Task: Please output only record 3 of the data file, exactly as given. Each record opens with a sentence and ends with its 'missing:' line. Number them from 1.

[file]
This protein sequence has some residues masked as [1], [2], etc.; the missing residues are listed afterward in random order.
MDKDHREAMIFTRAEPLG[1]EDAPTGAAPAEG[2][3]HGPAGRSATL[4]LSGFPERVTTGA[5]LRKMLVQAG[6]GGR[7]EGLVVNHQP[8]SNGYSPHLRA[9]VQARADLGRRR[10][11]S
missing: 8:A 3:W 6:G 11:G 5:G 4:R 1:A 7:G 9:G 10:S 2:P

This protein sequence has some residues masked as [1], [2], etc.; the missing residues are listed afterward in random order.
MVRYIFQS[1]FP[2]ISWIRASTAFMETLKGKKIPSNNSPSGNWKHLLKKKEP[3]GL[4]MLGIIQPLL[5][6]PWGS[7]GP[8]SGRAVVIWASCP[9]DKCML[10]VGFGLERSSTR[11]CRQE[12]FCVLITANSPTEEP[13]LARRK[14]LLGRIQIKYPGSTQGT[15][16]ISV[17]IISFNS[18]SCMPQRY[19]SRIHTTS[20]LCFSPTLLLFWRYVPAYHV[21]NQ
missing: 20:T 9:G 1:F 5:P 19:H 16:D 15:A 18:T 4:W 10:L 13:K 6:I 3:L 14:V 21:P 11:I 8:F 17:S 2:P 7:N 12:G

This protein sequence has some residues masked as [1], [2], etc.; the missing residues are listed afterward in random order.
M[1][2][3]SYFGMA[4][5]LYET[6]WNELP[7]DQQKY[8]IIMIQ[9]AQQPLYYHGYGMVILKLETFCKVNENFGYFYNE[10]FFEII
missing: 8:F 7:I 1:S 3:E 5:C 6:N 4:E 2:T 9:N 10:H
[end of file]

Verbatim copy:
This protein sequence has some residues masked as [1], [2], etc.; the missing residues are listed afterward in random order.
M[1][2][3]SYFGMA[4][5]LYET[6]WNELP[7]DQQKY[8]IIMIQ[9]AQQPLYYHGYGMVILKLETFCKVNENFGYFYNE[10]FFEII
missing: 8:F 7:I 1:S 3:E 5:C 6:N 4:E 2:T 9:N 10:H